However the blog's author, Steve Hall, counters:
Hey, I'm all for women wearing underwear and lingerie as often as possible but when so many are doing so much to battle stigmas and stereotypes relating to the perception of women in the workplace -- and the world at large, this just smacks the face of logic.
I'm not so sure, though. While this could have come off like the European Union's appalling "Science: It's a Girl Thing" video, it just doesn't feel the same. The photos are contrived, sure, and even a little silly. But SOMEONE has to make and model underwear for women. Why not use the opportunity to also demonstrate and inspire female leadership in business and technology?




All images via Dear Kate

It's not really up to me to decide if this is good or bad for women overall, because I'm not a woman. In my opinion, this campaign doesn't feel degrading or objectifying. But I urge women readers to weigh in.

Thursday, August 14, 2014

Jack in the Box campaign mocks little people



I really long for the day when people with dwarfism are not a visual punchline in popular media.

Today is not that day:



Thanks to @copymatt for the tip.

Monday, August 11, 2014

Dumb e-cig ad is a throwback to a more racist era


This ad, from Belfast, is kind of shocking in its cluelessness. Taboo love between a mature white woman and a young black man! The scandal!

Fortunately, according to campaign, the Northern Irish didn't like it much either. The Advertising Standards Authority received several complaints, and ruled that "consumers viewing the ad would believe it was presenting a relationship between an older and younger individual, particularly an older woman and a younger man, and a couple of different races, as something that was unusual or socially unacceptable."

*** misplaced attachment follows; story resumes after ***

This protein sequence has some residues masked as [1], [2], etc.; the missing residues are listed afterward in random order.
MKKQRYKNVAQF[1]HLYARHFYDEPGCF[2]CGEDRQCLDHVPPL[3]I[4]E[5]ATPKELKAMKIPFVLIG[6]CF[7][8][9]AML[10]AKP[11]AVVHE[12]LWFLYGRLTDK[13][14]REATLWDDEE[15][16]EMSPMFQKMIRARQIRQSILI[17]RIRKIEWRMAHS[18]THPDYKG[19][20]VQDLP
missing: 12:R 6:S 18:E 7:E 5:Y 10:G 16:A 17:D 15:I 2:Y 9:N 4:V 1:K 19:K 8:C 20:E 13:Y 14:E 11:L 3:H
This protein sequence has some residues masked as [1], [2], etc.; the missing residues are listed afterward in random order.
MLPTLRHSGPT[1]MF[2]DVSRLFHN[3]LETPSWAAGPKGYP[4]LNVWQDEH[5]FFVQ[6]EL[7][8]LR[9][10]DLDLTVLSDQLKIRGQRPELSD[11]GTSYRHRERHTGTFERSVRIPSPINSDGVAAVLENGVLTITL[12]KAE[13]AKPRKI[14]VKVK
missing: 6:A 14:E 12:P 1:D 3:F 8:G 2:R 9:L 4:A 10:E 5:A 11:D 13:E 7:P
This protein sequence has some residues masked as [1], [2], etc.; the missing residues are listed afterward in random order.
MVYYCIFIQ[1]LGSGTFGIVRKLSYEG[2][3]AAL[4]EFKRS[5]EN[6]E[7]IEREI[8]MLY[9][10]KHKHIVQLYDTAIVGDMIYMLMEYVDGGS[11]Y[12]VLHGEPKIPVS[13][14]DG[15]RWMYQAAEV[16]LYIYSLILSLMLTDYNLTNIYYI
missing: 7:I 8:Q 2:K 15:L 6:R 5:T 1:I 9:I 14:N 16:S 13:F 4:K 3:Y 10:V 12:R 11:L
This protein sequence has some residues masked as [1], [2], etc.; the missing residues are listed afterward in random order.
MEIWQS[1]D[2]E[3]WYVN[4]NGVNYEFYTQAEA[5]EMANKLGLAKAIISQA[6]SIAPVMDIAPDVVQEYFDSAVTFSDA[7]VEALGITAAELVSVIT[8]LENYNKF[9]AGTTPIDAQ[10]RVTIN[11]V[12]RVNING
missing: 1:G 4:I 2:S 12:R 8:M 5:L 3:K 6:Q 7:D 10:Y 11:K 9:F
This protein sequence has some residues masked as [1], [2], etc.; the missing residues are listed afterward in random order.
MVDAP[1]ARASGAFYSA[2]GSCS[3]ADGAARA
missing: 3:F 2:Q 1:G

The ad has been ordered removed, which is always a touchy subject. I far prefer when brands willingly remove ads because it's in their best interests not to piss off customers by pretending it's still the 1950s.

Friday, August 1, 2014

Vancouver Transit Police apologize for victim-blaming ad



Another day, another ad campaign accused of blaming sexual assault victims. But this one has a positive lesson in it.

According to CBC, Vancouver Transit Police have agreed to remove this ad from Skytrain, following public complaints.

Transit Police spokesperson Anne Drennan stated that the victim-blaming was entirely unintentional, but added, "we see where they are coming from."

I work on campaigns like this, too, so I can see how this happened. The Copywriter was trying to use a clever turn of phrase, but didn't consider the unintended triggering of the word "shame" in the context. Neither did the client.

To their credit, however, Vancouver Transit Police have responded in a way that should be a teachable moment to other authorities creating campaigns that address the issue of sexual assault, either directly or indirectly.

First, they apologized with an acknowledgement that the wording could cause unintended harm. Then, they committed to removing the ads and replacing them with "new posters with wording approved by an advisory council that includes representatives from women's support groups."

Understand, apologize, fix the problem and show how you'll avoid it in the future. Is that so hard?